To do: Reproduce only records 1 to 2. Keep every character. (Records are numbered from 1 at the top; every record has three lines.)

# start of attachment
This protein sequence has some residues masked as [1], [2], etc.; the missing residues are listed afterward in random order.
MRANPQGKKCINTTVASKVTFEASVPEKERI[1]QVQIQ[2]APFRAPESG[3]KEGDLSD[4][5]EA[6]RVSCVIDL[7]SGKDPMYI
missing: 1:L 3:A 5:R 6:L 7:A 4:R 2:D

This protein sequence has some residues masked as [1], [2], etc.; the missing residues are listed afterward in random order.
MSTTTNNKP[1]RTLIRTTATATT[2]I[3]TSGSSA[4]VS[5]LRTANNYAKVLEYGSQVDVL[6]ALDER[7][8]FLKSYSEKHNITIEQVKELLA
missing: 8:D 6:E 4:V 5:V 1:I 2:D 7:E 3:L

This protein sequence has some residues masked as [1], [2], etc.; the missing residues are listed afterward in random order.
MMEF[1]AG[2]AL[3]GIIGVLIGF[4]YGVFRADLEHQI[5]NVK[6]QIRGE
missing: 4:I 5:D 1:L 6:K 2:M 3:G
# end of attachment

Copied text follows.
This protein sequence has some residues masked as [1], [2], etc.; the missing residues are listed afterward in random order.
MRANPQGKKCINTTVASKVTFEASVPEKERI[1]QVQIQ[2]APFRAPESG[3]KEGDLSD[4][5]EA[6]RVSCVIDL[7]SGKDPMYI
missing: 1:L 3:A 5:R 6:L 7:A 4:R 2:D

This protein sequence has some residues masked as [1], [2], etc.; the missing residues are listed afterward in random order.
MSTTTNNKP[1]RTLIRTTATATT[2]I[3]TSGSSA[4]VS[5]LRTANNYAKVLEYGSQVDVL[6]ALDER[7][8]FLKSYSEKHNITIEQVKELLA
missing: 8:D 6:E 4:V 5:V 1:I 2:D 7:E 3:L